The case in question is Sinclair v. Ziff Davis, LLC, Case No. 18-CV-790 (KMW), decided by Judge Kimba Wood of the United States District Court for the Southern District of New York on April 13, 2020, often referred to as the “Mashable” case because the website that was alleged to have infringed the plaintiff’s copyright was the Mashable site.

In the Mashable case, the plaintiff was a professional photographer who owned the exclusive copyright in a photograph (the “Photograph”) titled “Child, Bride, Mother/Child Marriage in Guatemala.” The plaintiff posted a copy of the Photograph to her Instagram account, which was a “public” account, viewable by anyone.

Mashable offered the plaintiff $50.00 to license the Photograph for use in connection with an article about female photographers, which the plaintiff rejected. Mashable nevertheless featured the Photograph in its article even though the plaintiff did not give Mashable permission or consent to use the Photograph, and in fact rejected Mashable’s attempt to obtain a license.

Mashable used a technical process called “embedding” to incorporate the Photograph into its article. Embedding allows a website coder to incorporate content, such as an image, that is located on a third-party’s server, into the coder’s website. When an individual visits a website that includes an “embed code,” the user’s internet browser is directed to retrieve the embedded content from the third-party server and display it on the website. As a result of this process, the user sees the embedded content
on the website, even though the content is actually hosted on a third-party’s server, rather than on the server that hosts the website.

Judge Wood held that Mashable did not infringe the plaintiff’s copyright because the plaintiff granted Instagram the right to sublicense the Photograph when the plaintiff created her Instagram account and agreed to Instagram’s terms and conditions, and Instagram validly exercised that right by granting Mashable a sublicense to display the Photograph.

As Judge Wood explained her decision, the terms and conditions for use of the public portion of the Instagram site state that “by posting content to Instagram, the user “grant[s] to Instagram a nonexclusive, fully paid and royalty-free, transferable, sub-licensable, worldwide license to the Content
that you post.” Based on this language, Judge Wood found that, because Plaintiff uploaded the Photograph to Instagram and designated it as
“public,” she agreed to allow Mashable, as Instagram’s sublicensee, to embed the Photograph in its website so there was no copyright infringement.

There are a number of important take-aways from the Mashable case:

1. Although the Mashable case involved the Instagram terms and conditions, virtually all social media sites — like Twitter, Facebook, etc. — have the same or similar terms and conditions which allow sublicensing, so the Mashable case may be extended to infringement claims based on works posted on other social media sites.

2. The Mashable case is limited to situations where the accused infringer displayed the copyrighted work by embedding the work on its website. Traditional copyright infringement analysis still will apply in those cases where there is actual copying – in other words, where the accused infringer publishes a digital copy of a copyrighted work on its website rather than just using embedding.

3. It is not clear how far the Mashable case will extend. The Mashable case is a trial court decision that has no binding effect on any other court in the United States. There have not been any cases outside the Southern District of New York that have addressed the same issue as the Mashable case. In another recent decision from the Southern District of New York on June 1, 2020 that also involved embedding a copyrighted photograph from Instagram (McGucken v. Newsweek, LLC, Case No. 19-CIV-9617 (KPF)), Judge Katherine Polk Failla confirmed the Mashable holding but refused to dismiss her case because she found there was no evidence of a sublicense between Instagram and Newsweek. The McGucken decision is interesting and curious because the facts were virtually the same as the Mashable case.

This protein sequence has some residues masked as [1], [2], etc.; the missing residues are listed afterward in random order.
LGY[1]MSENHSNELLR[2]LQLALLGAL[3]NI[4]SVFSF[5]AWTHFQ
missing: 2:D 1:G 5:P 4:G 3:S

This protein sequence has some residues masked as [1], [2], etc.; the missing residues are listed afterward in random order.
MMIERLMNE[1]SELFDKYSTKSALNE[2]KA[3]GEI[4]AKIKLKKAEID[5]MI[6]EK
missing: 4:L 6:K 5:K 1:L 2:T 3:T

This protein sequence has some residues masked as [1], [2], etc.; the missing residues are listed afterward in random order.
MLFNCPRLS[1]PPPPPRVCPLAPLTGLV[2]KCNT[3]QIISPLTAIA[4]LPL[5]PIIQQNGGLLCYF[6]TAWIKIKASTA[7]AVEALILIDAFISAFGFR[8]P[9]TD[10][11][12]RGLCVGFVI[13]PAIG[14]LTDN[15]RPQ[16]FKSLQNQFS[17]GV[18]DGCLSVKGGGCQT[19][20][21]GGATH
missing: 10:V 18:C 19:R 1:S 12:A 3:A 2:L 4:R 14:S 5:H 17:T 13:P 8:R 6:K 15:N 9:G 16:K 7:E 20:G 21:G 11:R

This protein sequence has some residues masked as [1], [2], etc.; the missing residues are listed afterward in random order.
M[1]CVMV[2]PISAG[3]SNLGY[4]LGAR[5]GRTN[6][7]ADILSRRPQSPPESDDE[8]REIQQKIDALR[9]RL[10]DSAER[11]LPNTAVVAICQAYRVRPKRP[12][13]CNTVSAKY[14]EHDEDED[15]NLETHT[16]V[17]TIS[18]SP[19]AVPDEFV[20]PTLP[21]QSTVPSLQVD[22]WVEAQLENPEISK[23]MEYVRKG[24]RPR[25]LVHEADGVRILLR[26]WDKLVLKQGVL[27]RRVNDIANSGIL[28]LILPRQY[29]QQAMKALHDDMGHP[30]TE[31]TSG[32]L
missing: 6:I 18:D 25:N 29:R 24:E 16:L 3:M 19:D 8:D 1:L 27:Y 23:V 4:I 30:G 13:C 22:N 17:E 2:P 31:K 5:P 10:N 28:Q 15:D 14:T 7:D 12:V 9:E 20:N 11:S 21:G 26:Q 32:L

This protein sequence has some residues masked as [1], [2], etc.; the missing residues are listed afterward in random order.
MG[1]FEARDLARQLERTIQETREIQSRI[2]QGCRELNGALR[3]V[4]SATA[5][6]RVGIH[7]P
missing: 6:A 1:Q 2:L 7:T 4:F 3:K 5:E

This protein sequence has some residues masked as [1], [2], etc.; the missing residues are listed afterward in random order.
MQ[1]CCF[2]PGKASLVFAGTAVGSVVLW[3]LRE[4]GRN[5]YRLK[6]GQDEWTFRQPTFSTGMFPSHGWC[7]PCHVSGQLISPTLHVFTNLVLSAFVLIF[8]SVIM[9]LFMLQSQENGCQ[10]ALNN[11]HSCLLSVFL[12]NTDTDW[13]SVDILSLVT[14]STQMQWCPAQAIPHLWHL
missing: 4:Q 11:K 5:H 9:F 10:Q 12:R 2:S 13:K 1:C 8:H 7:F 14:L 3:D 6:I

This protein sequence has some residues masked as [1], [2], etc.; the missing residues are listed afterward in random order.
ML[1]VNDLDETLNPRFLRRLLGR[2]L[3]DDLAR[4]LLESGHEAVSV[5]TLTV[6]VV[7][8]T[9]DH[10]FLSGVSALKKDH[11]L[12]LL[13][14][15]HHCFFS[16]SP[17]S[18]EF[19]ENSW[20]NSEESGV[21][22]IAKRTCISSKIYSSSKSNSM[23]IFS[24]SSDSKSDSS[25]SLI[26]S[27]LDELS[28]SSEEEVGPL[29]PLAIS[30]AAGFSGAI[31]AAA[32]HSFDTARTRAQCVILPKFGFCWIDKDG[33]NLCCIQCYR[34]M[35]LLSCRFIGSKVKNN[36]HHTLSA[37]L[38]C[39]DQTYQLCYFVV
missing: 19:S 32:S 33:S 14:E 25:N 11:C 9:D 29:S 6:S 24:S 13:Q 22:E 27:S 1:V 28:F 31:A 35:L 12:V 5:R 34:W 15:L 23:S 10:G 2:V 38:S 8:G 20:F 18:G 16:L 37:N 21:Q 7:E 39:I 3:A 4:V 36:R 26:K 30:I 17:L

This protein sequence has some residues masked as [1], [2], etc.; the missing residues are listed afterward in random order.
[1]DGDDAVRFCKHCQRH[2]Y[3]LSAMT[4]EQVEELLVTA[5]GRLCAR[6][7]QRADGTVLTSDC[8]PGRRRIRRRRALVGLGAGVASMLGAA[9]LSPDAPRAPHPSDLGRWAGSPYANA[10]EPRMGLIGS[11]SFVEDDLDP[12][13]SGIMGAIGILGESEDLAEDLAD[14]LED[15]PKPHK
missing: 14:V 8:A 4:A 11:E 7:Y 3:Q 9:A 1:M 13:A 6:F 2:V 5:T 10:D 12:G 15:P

4. Finally, and perhaps most importantly, Instagram itself has expressly stated and made clear that users of its embedding feature don’t get licenses from Instagram to display copyrighted photographs of others.

So what does this all mean? For photographs and visual artists, the safest way to protect their copyrights is to switch their Instagram and other social media accounts to private until we have more clarity about the reach of the Mashable decision. But of course, such a switch will prevent users on the Instagram platform from seeing their content, which can be a career liability for professionals. Unfortunately, right now, Instagram does not offer an option to make content public inside the Instagram platform while disabling embedding on external websites.

For media companies and those who want to display photographs and other works posted by others on Instagram and other social media sites, the decision is clear: do not rely on the Mashable decision to shield you from liability for copyright infringement even if you intend to just embed the work. Instead, get permission from the artist to display his or her work and do not display if the artist says no.

US Supreme Court Resolves Major Dispute in Trademark Law: Willfulness No Longer Required for an Award of Infringer’s Profits as Damages

For many years, there has been a dispute in the federal courts about what level of culpability by a trademark infringer was required to support an award of the infringer’s profits as damages.  The courts in the Second, Eighth, Ninth, and Tenth Circuits required that a trademark owner show that the infringement was “willful” before the infringer’s profits earned from the infringement could be awarded as damages.  In contrast, the law in the Third, Fourth, Fifth, Sixth, Seventh, and Eleventh Circuits was that the infringer’s  willfulness could be considered in deciding whether to award profits as damages, but that willfulness was not a requirement for an award of profits.